Let’s now look at the hiring cycle. Because fairness and neutrality are expected in the hiring of any candidate, there isn’t much difference in the process of hiring externally or internally.  There are, however, ways to streamline it and personalize it for internal candidates.

  • Requisitioning

Managers looking to hire prepare and present a job requisition (or request for hire). This document describes the position, why the hire is needed, and states the budget requested for the position. This requires the approval of upper management and HR.

Tip: The manager who sent this notice may have internal candidates in mind. If that is the case, HR and department managers with hiring decision powers should be notified, so the internal hiring process can begin.

  • Job Announcement Posting

HR prepares the job description announces the job opening via various channels: email, newsletters, intranet bulletins, or verbal announcement to staff. The wording of the job description must be specific and comprehensive.

Tip: One important way of reaching out to good internal candidates is to simply go up to them and tell them. If the job position is already being planned for but not yet announced, you may give this same candidate a heads up so they can prepare wherever possible.

As a matter of courtesy, let team leaders or managers know if you’ve spotted a potential hire from another department. Finally, if the job opening is going to be offered externally to gather a larger pool of candidates, give your company employees first dibs at applying.

  • Receipt of applications

Candidates submit application forms, resumes, and supporting documents, that are then databanked for sorting.

Tip: Save time by creating two piles – the “regular” pile from “regular candidates”, and a “shortlist” pile for candidates who are pre-qualified in some way or you’re going to evaluate first.

  • Filtering

HR and management review applications, which entails rating and ranking each candidate according to their strengths and skills relevant to the position.

Tip: To save time and resources, prioritize the internal “shortlist” pile first; process these candidates according to rank and schedule interviews with them first before the others.

  • Interview and Testing

The company conducts face to face interviews with the candidate and administers of skills or aptitude tests, where needed.

Tip: If you know the internal candidate well, do they need as many interviews as an external candidate? Chances are they do not. You may be able to fast-track them to just one final interview with your hiring manager – which might be you.

  • Selection and presentation of the offer

It’s time to choose the right candidate, determine their package and compensation, and meet to present a formal job offer.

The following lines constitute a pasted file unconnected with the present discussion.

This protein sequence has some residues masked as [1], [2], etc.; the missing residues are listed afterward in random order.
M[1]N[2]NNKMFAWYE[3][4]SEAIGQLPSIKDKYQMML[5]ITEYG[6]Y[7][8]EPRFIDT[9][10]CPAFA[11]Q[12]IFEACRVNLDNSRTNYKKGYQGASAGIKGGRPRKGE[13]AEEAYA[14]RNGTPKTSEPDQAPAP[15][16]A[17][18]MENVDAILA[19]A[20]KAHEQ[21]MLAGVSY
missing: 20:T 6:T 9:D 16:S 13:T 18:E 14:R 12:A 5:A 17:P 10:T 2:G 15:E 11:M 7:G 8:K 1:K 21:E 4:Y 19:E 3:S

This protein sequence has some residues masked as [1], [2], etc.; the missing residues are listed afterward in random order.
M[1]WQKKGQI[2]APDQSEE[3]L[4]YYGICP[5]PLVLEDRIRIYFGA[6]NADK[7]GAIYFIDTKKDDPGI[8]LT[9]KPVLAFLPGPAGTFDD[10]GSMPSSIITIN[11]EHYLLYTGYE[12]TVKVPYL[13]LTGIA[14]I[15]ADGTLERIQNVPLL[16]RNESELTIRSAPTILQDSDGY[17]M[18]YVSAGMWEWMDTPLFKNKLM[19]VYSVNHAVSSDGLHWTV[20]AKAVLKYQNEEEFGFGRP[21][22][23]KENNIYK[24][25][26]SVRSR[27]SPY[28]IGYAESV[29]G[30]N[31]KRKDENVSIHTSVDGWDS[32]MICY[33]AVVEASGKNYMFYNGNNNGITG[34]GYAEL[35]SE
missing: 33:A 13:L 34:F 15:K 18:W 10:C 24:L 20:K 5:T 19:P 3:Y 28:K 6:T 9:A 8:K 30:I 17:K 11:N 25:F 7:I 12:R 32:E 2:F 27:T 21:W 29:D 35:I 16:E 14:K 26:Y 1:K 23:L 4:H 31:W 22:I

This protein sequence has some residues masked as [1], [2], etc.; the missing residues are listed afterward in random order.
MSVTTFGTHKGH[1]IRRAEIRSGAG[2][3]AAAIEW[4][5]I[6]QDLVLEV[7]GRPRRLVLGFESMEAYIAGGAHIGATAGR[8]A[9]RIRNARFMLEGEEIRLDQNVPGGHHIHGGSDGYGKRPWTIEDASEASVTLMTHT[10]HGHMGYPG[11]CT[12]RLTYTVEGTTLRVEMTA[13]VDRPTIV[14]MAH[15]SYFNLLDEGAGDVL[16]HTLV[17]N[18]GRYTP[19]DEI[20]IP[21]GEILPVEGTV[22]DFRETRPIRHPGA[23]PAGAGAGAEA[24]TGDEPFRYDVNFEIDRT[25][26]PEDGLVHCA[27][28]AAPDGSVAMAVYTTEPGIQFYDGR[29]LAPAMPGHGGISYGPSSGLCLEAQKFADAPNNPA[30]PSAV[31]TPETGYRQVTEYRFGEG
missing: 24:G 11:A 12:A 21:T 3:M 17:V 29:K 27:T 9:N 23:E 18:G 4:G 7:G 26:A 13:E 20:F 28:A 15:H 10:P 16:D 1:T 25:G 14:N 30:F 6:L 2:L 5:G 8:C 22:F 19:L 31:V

Tip: If you found your candidate internally, congratulations! This is the time when you will be giving very good news to one candidate – and have to let the rest down gently.

To those who didn’t make it, give as much personalized feedback as you can. Suggest some upskilling and be specific about weaknesses or areas for improvement. Most of all, encourage them to try again.

Woman teaching man procedures
Courtesy of Pexels

Cases When Internal Recruitment May Not Apply

Internal recruitment processes may not suit companies of all sizes. There at least are three cases when it may not be a good fit for the company’s business plan for in the short- and medium-term.

  • The first case is for companies embarking on a fast expansion program, which requires expanding teams or opening new divisions. You may choose key internal players to lead these new teams, but the situation is straightforward – the company simply needs more manpower.
  • The second case relates to filling a job that’s just been vacated – and you want to fill that gap with an existing team member. If the proposed replacement also needs training and onboarding, you’re looking at addressing two job situations instead of just one.

Do a short cost-benefit analysis of training vs. hiring externally. In certain cases, you might find that hiring one external candidate is more time and resource-effective than retraining and onboarding two team members.

  • The third case relates to hiring at a time when the company has achieved some maturity and feels it needs new blood to invigorate the culture, bring in new ideas, and stimulate innovation in the company. In this case, opening key positions in the company might be more suitable for external candidates who show cross-industry experience, a mature technical skill set, and strong team-building abilities.
startup company recruitment office
Courtesy of Pexels

Ensuring Success with Internal Hiring Methods

Certain conditions will allow companies to recruit internally better than others. If hiring requirements occur on an occasional basis, internal recruitment and promotion may be sufficient.

Internal hiring is not a substitute for external hiring. Finetuning your company’s internal recruitment methods is an important strategy for optimizing your company’s overall recruitment process.  It can allow you to cultivate team growth, and at the same time help you save resources and minimize the risk of unsuccessful hiring.

Companies that encourage mentorship and good at internal training and are growing at a steady pace are in the best position to grow talented staff into positions of increased responsibility. This gives them future chances at a promotion or transfer when the opportunity comes around. It will also help you bridge some of the skills gaps many industries worry about today.

Done right, internal recruitment a good investment that yields high returns – both for employees and for your company.

Get rid of manual processes with our recruitment automation tool.

We’d love to have a chat with you about improving your recruitment process. Fill up the form and let’s get started.

Scroll to Top